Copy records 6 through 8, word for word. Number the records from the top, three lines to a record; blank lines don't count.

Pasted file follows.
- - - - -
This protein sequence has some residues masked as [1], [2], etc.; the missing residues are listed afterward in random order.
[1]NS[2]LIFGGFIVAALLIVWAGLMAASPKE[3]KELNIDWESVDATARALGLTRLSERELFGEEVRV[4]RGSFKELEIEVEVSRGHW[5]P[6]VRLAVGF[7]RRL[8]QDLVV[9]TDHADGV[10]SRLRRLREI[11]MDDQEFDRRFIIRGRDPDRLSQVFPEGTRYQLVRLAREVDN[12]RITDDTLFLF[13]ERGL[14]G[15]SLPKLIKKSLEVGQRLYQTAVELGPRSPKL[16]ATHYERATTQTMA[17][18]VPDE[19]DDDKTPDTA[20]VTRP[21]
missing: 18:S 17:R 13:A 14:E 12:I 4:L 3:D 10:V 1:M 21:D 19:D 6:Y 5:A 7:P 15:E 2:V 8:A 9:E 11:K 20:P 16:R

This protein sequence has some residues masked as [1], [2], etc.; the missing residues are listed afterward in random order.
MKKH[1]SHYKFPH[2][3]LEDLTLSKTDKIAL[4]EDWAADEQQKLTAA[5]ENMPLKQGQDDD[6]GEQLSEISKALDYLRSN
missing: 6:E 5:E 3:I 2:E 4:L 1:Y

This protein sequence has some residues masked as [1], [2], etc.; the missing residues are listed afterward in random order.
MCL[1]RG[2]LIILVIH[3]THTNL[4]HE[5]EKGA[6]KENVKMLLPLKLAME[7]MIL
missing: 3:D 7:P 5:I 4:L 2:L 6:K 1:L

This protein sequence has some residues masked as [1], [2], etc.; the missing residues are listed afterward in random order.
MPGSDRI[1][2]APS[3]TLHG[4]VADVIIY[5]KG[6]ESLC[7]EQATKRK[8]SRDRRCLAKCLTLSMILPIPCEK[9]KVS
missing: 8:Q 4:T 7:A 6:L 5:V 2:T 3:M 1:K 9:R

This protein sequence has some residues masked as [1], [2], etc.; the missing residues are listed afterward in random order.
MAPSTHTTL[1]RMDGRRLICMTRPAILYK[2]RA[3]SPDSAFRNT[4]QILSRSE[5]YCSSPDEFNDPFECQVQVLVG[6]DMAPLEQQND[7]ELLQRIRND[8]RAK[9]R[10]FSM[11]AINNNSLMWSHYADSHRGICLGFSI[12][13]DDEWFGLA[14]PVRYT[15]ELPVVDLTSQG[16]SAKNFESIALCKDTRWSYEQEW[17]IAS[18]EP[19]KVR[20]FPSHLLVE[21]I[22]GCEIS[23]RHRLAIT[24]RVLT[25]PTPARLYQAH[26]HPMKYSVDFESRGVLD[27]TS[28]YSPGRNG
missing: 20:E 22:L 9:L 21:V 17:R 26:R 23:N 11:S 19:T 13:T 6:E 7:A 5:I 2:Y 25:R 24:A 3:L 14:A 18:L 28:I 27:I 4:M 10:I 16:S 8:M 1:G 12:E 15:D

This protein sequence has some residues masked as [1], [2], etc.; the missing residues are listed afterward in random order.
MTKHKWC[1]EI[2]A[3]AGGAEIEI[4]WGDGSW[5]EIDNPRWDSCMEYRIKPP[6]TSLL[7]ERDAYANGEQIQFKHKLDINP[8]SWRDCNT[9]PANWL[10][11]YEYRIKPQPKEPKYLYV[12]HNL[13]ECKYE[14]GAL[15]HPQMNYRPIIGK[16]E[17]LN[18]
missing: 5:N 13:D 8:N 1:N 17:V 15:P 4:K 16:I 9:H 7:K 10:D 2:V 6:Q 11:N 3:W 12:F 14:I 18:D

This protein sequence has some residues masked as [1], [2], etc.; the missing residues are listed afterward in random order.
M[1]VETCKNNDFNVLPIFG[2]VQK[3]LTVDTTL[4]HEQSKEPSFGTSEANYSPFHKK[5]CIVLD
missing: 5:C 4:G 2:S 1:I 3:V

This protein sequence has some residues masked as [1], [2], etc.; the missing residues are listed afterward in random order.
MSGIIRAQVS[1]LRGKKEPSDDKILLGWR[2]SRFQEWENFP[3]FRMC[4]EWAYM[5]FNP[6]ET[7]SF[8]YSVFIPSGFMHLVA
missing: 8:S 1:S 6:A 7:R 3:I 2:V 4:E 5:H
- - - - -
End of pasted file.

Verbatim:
This protein sequence has some residues masked as [1], [2], etc.; the missing residues are listed afterward in random order.
MTKHKWC[1]EI[2]A[3]AGGAEIEI[4]WGDGSW[5]EIDNPRWDSCMEYRIKPP[6]TSLL[7]ERDAYANGEQIQFKHKLDINP[8]SWRDCNT[9]PANWL[10][11]YEYRIKPQPKEPKYLYV[12]HNL[13]ECKYE[14]GAL[15]HPQMNYRPIIGK[16]E[17]LN[18]
missing: 5:N 13:D 8:N 1:N 17:V 15:P 4:K 16:I 9:H 7:K 10:D 2:V 6:Q 11:N 3:W 12:F 14:I 18:D

This protein sequence has some residues masked as [1], [2], etc.; the missing residues are listed afterward in random order.
M[1]VETCKNNDFNVLPIFG[2]VQK[3]LTVDTTL[4]HEQSKEPSFGTSEANYSPFHKK[5]CIVLD
missing: 5:C 4:G 2:S 1:I 3:V

This protein sequence has some residues masked as [1], [2], etc.; the missing residues are listed afterward in random order.
MSGIIRAQVS[1]LRGKKEPSDDKILLGWR[2]SRFQEWENFP[3]FRMC[4]EWAYM[5]FNP[6]ET[7]SF[8]YSVFIPSGFMHLVA
missing: 8:S 1:S 6:A 7:R 3:I 2:V 4:E 5:H